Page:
Start with an idea, and just let it keep growing. When Ty Schmidt’s oldest son started elementary school, Ty was bothered by the ordeal of dropping him off in the morning, and the fact that no one was riding a bike or walking. He decided there was another way. Ty and his wife Johanna started a routine of leading their son and a few neighborhood kids on a bike-train to and from school. Simple enough.
The thing that Ty and Johanna discovered was that other people wanted to bike and walk and be outdoors. One bike-train led to other parents and neighborhoods doing the same. Which led to school principals getting involved, a mountain bike team, a clubhouse, a bicycle library, programming, advocacy and infrastructure. “We’ve gone from this concept of getting kids to and from school, to helping everyone get everywhere.” Ty came to realize that it’s not the chicken or the egg that has to come first, it’s an idea, and a community that supports and grows that idea.
A recent report released by the Dutch Cycling Embassy found that Dutch children are among the happiest in the world, mainly because of the freedom that safe cycling allows them. This freedom was exactly what Ty and Johanna were after, and what the entire community found.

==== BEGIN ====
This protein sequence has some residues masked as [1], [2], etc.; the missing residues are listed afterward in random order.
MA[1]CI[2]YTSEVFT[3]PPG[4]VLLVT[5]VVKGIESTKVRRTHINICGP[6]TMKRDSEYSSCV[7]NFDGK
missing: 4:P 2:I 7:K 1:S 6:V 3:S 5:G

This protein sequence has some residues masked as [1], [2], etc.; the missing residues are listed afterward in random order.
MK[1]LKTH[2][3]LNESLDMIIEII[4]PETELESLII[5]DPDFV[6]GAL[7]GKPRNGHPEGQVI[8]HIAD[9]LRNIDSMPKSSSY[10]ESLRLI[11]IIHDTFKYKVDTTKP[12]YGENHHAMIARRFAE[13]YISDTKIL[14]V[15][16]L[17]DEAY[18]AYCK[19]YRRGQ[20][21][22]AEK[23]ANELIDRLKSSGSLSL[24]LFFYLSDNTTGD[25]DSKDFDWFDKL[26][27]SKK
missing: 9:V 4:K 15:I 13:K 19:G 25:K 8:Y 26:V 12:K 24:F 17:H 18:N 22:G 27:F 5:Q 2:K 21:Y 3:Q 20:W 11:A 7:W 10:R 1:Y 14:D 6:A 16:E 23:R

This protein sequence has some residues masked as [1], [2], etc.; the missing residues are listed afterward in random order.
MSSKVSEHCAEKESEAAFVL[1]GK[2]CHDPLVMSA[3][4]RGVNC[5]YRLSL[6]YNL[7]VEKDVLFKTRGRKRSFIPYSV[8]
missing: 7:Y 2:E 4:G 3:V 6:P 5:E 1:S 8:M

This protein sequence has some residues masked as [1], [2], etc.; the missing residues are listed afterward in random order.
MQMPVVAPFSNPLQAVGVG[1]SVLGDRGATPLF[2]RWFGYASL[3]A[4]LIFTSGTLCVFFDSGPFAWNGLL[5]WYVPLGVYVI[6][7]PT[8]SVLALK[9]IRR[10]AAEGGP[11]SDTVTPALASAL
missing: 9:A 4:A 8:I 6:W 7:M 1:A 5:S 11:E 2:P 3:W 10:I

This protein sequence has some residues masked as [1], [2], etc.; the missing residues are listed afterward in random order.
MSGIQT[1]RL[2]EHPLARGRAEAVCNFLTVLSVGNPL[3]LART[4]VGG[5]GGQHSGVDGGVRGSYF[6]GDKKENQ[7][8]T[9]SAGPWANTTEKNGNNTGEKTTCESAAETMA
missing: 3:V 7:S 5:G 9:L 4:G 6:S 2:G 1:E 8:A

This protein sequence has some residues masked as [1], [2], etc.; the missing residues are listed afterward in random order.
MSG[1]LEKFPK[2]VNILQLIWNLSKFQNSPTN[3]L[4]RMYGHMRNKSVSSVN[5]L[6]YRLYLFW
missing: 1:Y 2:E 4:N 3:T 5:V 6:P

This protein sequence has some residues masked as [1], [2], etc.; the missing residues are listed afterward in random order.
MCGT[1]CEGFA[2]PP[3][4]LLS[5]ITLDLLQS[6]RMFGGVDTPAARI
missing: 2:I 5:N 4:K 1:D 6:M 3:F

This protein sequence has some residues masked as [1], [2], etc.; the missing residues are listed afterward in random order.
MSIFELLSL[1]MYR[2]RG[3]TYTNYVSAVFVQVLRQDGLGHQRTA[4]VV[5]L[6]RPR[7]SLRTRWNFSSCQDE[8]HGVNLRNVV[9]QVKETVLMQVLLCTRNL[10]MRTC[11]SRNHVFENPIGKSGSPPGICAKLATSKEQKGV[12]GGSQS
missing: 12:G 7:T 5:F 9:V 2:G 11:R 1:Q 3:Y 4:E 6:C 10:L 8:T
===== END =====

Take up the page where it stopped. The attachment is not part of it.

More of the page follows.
The name ‘Norte’ comes from the Schmidts’ love for the Hispanic culture where they met in Tucson, Arizona, and the fact that they moved (north) to northern Michigan together. Now, everything they do is a collaboration of what they love and what they continue to learn from where they live.
But it didn’t happen overnight. The evolution not only took time (more than a decade), it also took a lot of help from a lot of different people. And it’s still growing.
“It can be messy and challenging work, but our goals keep expanding to make a bigger and bigger impact.” The messiness that Ty talks about is in the way of uncertainty: taking on a larger role in terms of influencing the ones who really make decisions. The first generation of Norte kids is now in high school, and many of them are already becoming leaders in bike advocacy. Traverse City is taking on more and more infrastructure projects, and those wouldn’t be possible without the energy of the young people.
Ty describes seeing several kids at the table with city leaders, talking about equity and how to give more transportation options to those who need them most. The young people are taking on adult responsibilities because they’ve grown up seeing the importance of being able to safely walk and bike where they want to go. Living in the “motor state,” some of the conversations around the importance of crosswalks and bike lanes aren’t as neat and clean as conversations about those simple bike trains to school. It’s a learning experience.
“I’m a physical therapist. I’ve never run a nonprofit or been on the board of a nonprofit. I’m not an engineer or a planner. But I am passionate about bikes,” Ty says. “And I am tremendously aware of how many positives come with walking and biking.”